Don’t Just Sit There!

Bored Man Sitting on Couch Watching TV

Evidence is growing that sitting time, no matter how much exercise you get when you aren’t sitting, increases the likelihood of developing cancer, especially for women.

In an American Cancer Society study, women who spent 6 hours or more a day sitting outside of work had a 10% greater risk for invasive breast cancer compared with women who sat less than 3 hours a day, and an increased risk for other cancer types as well.

Previous studies have found links between sitting time and dying younger for both men and women. Alpa Patel, PhD, co-author of the study and also American Cancer Society strategic director, Cancer Prevention Study-3, says sitting is linked to dying younger even for people who get a lot of physical activity.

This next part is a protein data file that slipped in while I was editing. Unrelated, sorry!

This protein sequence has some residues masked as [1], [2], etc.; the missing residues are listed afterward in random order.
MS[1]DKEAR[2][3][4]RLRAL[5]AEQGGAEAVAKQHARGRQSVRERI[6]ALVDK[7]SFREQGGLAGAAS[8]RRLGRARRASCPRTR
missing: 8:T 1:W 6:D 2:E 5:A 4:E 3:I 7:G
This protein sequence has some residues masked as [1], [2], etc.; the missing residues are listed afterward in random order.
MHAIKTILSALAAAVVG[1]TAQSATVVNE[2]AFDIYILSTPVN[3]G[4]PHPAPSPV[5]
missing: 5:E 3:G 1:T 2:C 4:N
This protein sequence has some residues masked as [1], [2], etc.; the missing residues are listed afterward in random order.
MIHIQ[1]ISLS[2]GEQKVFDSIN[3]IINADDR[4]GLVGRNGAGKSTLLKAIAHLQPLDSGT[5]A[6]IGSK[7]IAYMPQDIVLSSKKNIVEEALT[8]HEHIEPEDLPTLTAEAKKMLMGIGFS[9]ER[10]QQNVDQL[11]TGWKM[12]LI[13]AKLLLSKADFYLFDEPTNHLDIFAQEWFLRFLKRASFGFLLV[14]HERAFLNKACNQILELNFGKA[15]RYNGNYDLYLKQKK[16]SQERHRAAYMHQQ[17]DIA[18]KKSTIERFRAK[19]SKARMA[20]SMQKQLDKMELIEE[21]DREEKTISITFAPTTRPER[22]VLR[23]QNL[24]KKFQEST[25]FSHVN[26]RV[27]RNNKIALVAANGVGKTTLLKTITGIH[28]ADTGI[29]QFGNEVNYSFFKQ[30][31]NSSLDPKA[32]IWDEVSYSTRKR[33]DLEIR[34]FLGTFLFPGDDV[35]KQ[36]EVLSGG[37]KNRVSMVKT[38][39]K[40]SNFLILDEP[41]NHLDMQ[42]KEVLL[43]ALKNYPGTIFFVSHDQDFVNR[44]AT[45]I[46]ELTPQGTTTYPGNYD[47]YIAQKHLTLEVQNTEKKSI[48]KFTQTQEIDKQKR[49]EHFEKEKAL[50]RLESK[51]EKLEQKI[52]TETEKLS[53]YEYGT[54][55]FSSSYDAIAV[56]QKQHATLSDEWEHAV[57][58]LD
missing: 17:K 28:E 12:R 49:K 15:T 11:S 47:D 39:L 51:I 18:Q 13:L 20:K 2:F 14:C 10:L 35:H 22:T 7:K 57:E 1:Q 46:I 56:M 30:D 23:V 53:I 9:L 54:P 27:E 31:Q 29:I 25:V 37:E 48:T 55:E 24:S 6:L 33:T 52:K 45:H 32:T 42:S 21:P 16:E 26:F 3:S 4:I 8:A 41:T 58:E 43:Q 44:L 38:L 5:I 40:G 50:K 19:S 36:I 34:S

The American Cancer Society recommends adults get at least 150 minutes of moderate-intensity or 75 minutes of vigorous-intensity activity each week (or a combination of these), preferably spread throughout the week, and limit time spent sitting when possible.

At home, people can make small changes that reduce their sitting time such as standing up while folding laundry and watching TV, according to Patel. At work, she recommends:

  • Parking farther away from where you’re going, so you walk more
  • Standing during conference calls
  • Making short meetings “standing” meetings, if you’re the organizer
  • Taking a 1-2 minute standing or walking break every hour

Patel says, “For optimal health and cancer prevention, meet physical activity recommendations and reduce time spent sitting.”

The American Cancer Society medical and editorial content team
Our team is made up of doctors and master’s-prepared nurses with deep knowledge of cancer care as well as journalists, editors, and translators with extensive experience in medical writing.


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